United thins management ranks, top exec departs

United CEO: Reinvesting in airline industry a 'healthy sign'
United CEO: Reinvesting in airline industry a 'healthy sign'

United Airlines has tightened its belt and one of its highest-ranking executives is departing the company as the airline progresses deeper into its corporate makeover.

The highest profile departure came Thursday when Julia Haywood, the carrier's chief commercial officer, left the company, a spokeswoman for the airline confirmed.

The U.S.'s third largest airline said Wednesday it laid off some managing directors and disbanded, for example, its fuel hedging group, reassigning staff to other areas within the company.

"Our structure has to follow our strategy," Oscar Munoz, United's chief executive, said Wednesday.

Since Munoz returned from a medical leave in March following a 2015 heart attack and a January 2016 heart transplant, United has restructured its products and management ranks.

In August, the company revamped its financial officer positions, adding Haywood as chief commercial officer and recruited American Airlines executive Scott Kirby to be United's new president.

However, Haywood's exit is an about face by the airline, coming just six months after she joined United from the Boston Consulting Group, where she will return. The spokeswoman said in a statement that "We appreciate the contributions Julia has made during this transformative period for United and wish her the best."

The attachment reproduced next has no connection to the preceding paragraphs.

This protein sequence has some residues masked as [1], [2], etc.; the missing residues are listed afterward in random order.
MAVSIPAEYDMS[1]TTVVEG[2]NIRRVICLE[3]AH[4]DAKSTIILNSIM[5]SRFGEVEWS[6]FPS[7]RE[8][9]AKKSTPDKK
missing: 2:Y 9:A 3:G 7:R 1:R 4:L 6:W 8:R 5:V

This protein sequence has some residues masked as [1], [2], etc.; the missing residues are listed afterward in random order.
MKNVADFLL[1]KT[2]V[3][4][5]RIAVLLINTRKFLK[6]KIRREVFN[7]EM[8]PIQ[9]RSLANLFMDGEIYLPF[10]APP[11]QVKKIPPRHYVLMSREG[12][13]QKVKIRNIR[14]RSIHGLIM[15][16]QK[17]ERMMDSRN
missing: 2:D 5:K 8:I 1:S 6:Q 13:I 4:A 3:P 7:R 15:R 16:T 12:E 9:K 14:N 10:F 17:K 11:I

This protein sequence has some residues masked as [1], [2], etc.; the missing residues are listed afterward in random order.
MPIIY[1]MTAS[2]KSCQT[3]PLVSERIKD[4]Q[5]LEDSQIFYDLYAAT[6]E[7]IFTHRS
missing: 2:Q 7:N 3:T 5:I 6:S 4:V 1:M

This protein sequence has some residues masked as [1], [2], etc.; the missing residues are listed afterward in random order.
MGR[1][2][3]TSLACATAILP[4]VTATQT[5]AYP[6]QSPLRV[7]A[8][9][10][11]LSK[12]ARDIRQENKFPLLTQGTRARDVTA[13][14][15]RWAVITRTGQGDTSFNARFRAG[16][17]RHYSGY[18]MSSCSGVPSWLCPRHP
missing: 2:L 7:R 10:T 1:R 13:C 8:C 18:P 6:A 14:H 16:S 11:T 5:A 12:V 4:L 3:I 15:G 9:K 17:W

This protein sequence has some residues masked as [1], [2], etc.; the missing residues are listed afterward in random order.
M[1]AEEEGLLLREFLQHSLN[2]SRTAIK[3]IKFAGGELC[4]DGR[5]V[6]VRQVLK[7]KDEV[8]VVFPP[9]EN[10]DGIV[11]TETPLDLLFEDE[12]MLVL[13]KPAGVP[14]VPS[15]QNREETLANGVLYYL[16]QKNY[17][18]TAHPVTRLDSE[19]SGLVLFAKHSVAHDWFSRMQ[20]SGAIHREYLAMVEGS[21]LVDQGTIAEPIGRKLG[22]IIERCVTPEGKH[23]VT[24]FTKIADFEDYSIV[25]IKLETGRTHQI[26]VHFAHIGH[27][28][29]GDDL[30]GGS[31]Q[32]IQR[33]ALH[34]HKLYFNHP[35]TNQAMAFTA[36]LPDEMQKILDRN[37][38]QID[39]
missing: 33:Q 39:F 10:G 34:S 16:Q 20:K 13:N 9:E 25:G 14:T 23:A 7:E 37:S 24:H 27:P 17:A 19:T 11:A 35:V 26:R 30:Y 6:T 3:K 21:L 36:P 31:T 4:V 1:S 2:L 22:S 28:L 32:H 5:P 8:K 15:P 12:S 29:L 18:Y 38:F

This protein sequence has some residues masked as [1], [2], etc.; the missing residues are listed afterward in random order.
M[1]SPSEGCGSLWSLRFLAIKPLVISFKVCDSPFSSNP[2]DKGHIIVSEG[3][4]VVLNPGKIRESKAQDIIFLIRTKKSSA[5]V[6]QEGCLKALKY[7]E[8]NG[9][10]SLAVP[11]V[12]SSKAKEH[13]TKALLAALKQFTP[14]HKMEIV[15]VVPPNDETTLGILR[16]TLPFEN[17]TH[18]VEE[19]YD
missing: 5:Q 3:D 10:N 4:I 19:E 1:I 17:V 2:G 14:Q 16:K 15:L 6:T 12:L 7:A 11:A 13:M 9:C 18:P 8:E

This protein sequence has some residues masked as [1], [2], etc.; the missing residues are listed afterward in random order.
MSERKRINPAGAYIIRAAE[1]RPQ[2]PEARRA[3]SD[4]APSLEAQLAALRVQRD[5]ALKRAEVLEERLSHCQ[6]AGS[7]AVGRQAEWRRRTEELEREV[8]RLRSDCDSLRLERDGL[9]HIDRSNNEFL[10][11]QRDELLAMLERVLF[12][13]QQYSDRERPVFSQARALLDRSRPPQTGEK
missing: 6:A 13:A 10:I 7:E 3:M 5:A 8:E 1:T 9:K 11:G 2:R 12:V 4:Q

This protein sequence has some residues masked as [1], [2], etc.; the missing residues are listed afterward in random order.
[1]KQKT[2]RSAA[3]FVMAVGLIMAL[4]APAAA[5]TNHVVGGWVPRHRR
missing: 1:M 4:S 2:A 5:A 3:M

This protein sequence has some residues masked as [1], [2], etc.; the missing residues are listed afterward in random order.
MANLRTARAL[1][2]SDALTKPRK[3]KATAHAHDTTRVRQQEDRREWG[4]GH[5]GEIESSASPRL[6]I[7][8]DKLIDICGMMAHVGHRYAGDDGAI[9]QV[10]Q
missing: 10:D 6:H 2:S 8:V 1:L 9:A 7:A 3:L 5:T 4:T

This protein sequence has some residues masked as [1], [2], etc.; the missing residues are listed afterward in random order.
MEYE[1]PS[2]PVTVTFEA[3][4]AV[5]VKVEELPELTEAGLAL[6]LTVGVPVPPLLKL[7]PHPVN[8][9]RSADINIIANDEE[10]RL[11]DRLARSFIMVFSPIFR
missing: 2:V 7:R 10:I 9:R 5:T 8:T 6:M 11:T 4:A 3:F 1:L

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Munoz acknowledged Wednesday that there have been layoffs among the management ranks after internal reviews "found some bureaucracy and redundancy in some areas," but noted that the re-structuring meant promotions for some staff.

United declined to say how many staff had departed, but Munoz called the exits a "relatively small number."

The company stresses that it is adding jobs to its front line employees like flight attendants and pilots.

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United under Munoz's leadership has been working to move the airline beyond the tumultuous half-decade of merger integration woes with Continental Airlines. The company hemorrhaged elite fliers, saw fresh labor strife and lackluster operational performance.

The Chicago-based airline is retiring older jets and recently introduced a complete overhaul of its business class, introducing new in-flight and airport amenities for its highest-yield passengers and will soon be selling no-frills basic economy fares.

Munoz, formerly a United board member and president of railroad CSX, took over the reins of the airline in September 2015.

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